It's a sad sorry, but much good has developed from it. Warning: I am going to include photos which, in and of themselves, are neither "gross" nor "sickening" in my opinion. However, some people have weak constitutions, so bear that in mind before reading this entry.
I have slowly developed neuropathy in my hands. Although not as severe as in my feet and legs, it prohibited me from feeling hot and cold. I was trying to be careful when microwaving food, but managed to burn my fingers anyway. The blisters on my left hand healed. The one on my right, index finger did not. One Sunday morning, after my shower, I noticed that my finger had turned white, and a rash was running down my arm. Within 12 hours, the finger had turned black.
By then, Claude and my housekeeper were at my flat. An ambulance was called, and I was taken to Saint Peter's first, then transferred to Robert Wood Johnson/ Barnabas Health. They had a hand specialist. Initially, the surgeon didn't think I would need surgery, but changed his mind when antibiotics failed to improve the condition of my top joints. It was gangrene.
Now, here's the wacky part: initially, the surgeon said it was a "dry" gangrene. "We can send you home, and just wait until the finger falls off!"
At first, I just starred at him, slack jawed. Then replied, "I have a cat. There I'll be, sitting on the sofa, petting my cat with my left hand when - boing - I feel my right hand jerk...and my finger is hanging by a thread of skin. When it falls off completely, I get to chase the cat, who thinks he has a new, tasty toy."
"Oh, it won't be THAT fast," says he. "It's the natural way to let it happen."
"Cut it off."
"But general anesthesia is so.."
"You're cutting it off."
And so...he did.
I was awake for the entire procedure, and insisted on seeing the end result. I was shocked that he was only able to save 1/3. Then he informed me, even that small portion was in danger.
What was left was purple and swollen...not a pretty sight.
I tried to stay positive. I was soon advised that cultures for the remaining bone only showed staph infection. The portion they amputated was riddled with osteomyelitis. Good thing I didn't wait to have it fall off!
I was sent to Cranbury Center, in Monroe Twp., to complete physical and occupational therapy. It was only a few miles from home, and has a wonderful staff and physical plant. While there, the finger improved.
It went from purple to normal color, and reduced in size.
As the old, infected skin peeled away, "Dexter", as my nub was now called, took on a strange appearance. With the stitches on top looking like hair, and scabs that resembled a nose and ear, Dexter bore a strange resemblance to a crying baby with a swollen eye!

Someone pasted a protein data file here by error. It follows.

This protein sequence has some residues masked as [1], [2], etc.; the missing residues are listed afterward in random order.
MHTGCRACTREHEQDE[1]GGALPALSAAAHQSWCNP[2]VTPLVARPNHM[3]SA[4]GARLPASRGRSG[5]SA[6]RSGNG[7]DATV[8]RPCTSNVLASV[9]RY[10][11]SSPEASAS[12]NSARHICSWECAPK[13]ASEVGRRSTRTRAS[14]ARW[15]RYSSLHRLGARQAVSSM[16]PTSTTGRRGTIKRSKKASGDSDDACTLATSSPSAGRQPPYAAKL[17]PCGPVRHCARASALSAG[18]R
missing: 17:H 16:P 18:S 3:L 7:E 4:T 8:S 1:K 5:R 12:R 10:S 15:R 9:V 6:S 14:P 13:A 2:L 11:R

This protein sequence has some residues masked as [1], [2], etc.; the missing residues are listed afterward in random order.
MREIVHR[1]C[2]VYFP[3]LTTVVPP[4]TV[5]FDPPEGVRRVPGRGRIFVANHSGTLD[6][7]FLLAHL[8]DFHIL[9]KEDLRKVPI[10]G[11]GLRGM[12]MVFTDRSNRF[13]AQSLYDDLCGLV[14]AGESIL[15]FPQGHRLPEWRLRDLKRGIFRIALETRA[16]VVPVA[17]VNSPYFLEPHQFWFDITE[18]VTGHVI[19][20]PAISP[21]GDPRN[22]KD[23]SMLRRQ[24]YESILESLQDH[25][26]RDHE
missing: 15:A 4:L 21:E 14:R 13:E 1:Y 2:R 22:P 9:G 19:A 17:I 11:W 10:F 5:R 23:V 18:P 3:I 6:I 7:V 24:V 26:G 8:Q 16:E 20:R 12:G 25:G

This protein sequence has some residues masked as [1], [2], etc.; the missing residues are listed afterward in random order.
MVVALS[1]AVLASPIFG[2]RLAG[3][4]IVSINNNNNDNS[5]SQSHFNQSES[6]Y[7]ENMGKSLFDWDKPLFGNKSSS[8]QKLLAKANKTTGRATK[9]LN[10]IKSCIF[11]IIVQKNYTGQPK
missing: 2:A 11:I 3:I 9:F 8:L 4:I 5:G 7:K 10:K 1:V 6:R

In less than three weeks, the surgery site was virtually healed.
Today, it is better still. I've been adapting to writing sans index finger, and typing. Now, as to the good that came out of this: I've stopped playing games with my health. My sugars are now better controlled, my diet has improved, and I've lost weight. I am tired of going to the grave a bit at a time.
There is an old joke about a religious man, experiencing a flood. When a rowboat goes by his house and offers to evacuate him, he refuses. He insists that Jesus will save him.
As the waters get higher, he is forced onto his second floor balcony. Another rowboat comes by, but is again refused.
Finally, he us forced to the roof. A helicopter offers to air lift him, but he insists Jesus will save him.
The flood waters wash him off the roof, and he drowns. He appears before Jesus and says, "Where were you? I believed in you, and trusted that you would send help!!"
To which Jesus replied, "I sent you two rowboats and a helicopter, what more did you want?"
The gods have sent one last message.
This time, I think I got it.
Next time, I'll tell you all about my weird experiences in my "Haunted" room in RWJ/Barnabas Health, and the aftermath. Strange story.
Finally, the last cemetery crawl from last Summer!
The Fairmont cemetery is also in Newark NJ. It's an easier drive-thru than Mount Pleasant, but fewer unique examples of grave art. Above is an interesting statue of someone named "Clark". No relation ...I don't think. However, my grandfather was left an orphan in Newark, so...?
It's obvious that those who have the riches can't take it with them, but family can enshrine it above them!
Next time, Princeton!